Taxonomic notes: As mentioned above, Hensel (1872) described Felis guttula to southern Brazil (Rio Grande do Sul state), which subsequently it was recognized as a subspecies of L. tigrinus. Furthermore, in the same work, Hensel described a skull also collected in the state of Rio Grande do Sul and identified it as Felis guigna Molina, 1782. Thomas (1903) received specimens from “Roca Nova” [= Roça Nova, municipality of Piraquara], Paraná, Brazil, collected by A. Robert and then requested to Paul Matschie, former mammal curator of Berlin Zoological Museum (nowadays Museum für Naturkunde), to compare three skulls with the material of Hensel. One of skulls was identified as Felis macroura (= Leopardus wiedii), another (a male) as indistinct of F. guttulaHensel, 1872, and the other as F. guignaHensel, 1872 (not F. guina Molina, 1782). However, Thomas did not agree with him and based on the type locality of Felis guigna Molina, 1782, which is Valdivia, Chile, on the western side of the Andes, and from the comparison between the skull of the specimen from Paraná and the skull of the type of F. pardinoides, he concluded that F. guignaHensel, 1872 is a junior synonym of F. pardinoidesGray, 1867a (Thomas, 1903; Pocock, 1917). Strangely, Thomas (1903) designated a new locality for F. pardinoides, “Espiritu Santo” (= Espírito Santo), and as Allen (1919:358) quoted: “No reference is made [by Thomas] to Gray’s previous designation [in Gray, 1874] of Bogotá as the type locality of his Felis pardinoides” (see L. tigrinus’ Taxonomic Notes for more details). Also Pocock (1917) did not made reference to Gray’s article when he revised the specimens analysed by Thomas (1903) [either both Thomas and Pocock were unaware about this article (something unlikely) or they rejected Gray’s latter decision].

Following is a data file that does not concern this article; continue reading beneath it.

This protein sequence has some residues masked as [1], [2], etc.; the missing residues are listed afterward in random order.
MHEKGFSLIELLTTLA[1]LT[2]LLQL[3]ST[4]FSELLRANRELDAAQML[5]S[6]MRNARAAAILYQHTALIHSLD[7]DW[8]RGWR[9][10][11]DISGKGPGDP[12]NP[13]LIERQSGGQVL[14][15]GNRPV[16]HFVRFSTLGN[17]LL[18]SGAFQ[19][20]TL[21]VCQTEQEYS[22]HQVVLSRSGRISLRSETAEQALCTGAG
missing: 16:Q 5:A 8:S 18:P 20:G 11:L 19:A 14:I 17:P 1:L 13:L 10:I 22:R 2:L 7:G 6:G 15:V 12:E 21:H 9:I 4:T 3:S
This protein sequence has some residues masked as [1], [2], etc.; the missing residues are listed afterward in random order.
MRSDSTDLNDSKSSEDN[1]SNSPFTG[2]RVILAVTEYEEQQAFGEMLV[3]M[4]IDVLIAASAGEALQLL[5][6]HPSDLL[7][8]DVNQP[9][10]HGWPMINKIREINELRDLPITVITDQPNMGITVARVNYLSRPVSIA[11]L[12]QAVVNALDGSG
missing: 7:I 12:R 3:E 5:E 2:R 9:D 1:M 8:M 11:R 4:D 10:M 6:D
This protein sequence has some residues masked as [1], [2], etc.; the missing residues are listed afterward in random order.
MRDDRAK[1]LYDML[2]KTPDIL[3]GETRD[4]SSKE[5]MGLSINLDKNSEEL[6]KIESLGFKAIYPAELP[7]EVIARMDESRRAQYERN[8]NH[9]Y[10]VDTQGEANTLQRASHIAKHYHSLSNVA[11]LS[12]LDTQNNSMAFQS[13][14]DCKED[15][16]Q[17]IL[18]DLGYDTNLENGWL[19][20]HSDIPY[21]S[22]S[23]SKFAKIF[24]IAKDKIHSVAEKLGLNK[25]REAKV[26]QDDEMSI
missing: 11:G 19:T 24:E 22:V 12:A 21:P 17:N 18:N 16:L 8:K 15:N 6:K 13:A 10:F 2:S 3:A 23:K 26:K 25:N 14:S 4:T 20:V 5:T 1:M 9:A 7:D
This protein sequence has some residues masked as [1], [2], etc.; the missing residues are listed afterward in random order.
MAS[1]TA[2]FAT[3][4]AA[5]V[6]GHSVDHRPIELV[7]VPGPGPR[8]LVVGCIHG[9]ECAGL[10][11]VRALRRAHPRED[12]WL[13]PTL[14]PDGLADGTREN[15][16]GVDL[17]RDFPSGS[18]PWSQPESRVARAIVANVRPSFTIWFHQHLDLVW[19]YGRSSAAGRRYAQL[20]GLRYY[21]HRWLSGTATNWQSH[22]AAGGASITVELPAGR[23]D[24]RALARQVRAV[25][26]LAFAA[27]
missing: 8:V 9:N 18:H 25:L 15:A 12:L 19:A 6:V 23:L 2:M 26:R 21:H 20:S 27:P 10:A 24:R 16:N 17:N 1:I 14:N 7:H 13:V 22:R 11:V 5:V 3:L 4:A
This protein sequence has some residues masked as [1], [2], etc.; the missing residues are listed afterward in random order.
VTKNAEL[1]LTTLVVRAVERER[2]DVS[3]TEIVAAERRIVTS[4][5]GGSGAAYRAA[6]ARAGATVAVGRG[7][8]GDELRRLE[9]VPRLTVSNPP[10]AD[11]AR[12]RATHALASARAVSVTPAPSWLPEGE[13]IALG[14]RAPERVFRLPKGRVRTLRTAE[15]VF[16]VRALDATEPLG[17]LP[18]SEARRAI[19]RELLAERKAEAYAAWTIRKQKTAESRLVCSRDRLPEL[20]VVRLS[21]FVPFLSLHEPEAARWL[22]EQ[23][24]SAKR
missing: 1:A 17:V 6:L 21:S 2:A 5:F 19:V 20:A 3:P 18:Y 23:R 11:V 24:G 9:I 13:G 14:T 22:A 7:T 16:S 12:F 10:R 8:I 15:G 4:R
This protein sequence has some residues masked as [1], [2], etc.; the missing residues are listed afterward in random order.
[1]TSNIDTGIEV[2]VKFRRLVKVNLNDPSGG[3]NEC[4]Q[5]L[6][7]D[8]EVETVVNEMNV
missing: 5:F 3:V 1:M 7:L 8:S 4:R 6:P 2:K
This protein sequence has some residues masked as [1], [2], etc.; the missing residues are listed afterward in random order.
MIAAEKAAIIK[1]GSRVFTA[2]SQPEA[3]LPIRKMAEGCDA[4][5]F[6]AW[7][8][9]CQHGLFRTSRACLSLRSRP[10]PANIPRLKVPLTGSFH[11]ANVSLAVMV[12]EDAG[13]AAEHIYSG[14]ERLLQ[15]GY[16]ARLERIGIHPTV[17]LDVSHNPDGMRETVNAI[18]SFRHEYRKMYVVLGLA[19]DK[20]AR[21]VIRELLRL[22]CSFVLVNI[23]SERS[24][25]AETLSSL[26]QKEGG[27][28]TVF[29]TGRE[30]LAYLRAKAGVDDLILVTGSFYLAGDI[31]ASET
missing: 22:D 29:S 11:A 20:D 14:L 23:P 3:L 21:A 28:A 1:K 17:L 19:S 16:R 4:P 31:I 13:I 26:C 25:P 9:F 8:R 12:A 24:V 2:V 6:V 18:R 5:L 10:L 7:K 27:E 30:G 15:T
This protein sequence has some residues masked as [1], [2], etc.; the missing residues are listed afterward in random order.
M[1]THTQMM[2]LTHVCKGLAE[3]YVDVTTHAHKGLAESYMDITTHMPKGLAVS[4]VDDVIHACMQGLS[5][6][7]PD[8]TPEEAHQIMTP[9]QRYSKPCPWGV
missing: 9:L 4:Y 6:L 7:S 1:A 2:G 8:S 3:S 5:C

In short, Thomas (1903) recognized two species from Roça Nova, a larger one, F. guttula, and a smaller, F. pardinoides, but Pocock (1917) disagreed and re-examined the specimens, concluding that F. pardinoides and F. guttula recognized by Thomas (1903) are actually a female (melanistic individual) and a male (spotted specimen), respectively, of the same species. Furthermore, Pocock (1917) pointed out that a second male from the same locality had little difference in the characters of the skull and the pelage in comparison to other male. Thus, the name F. pardinoides Thomas, 1903, besides it was preoccupied by F. pardinoidesGray, 1867a, is a junior synonym of F. guttula (Hensel, 1872).

COMPARISONS

In Table 6 we summarize the main differences that distinguish the tigrinas species (L. tigrinus, L. emiliae and L. guttulus) from other small and medium sized felids found throughout their geographical distribution: ocelot (L. pardalis), margay (L. wiedii), Geoffroy’s cat (L. geoffroyi), Pantanal cat (L. braccatus), pampas cat (L. pajeros), jaguarundi (Herpailurus yagouroundi), and domestic cat (Felis catus).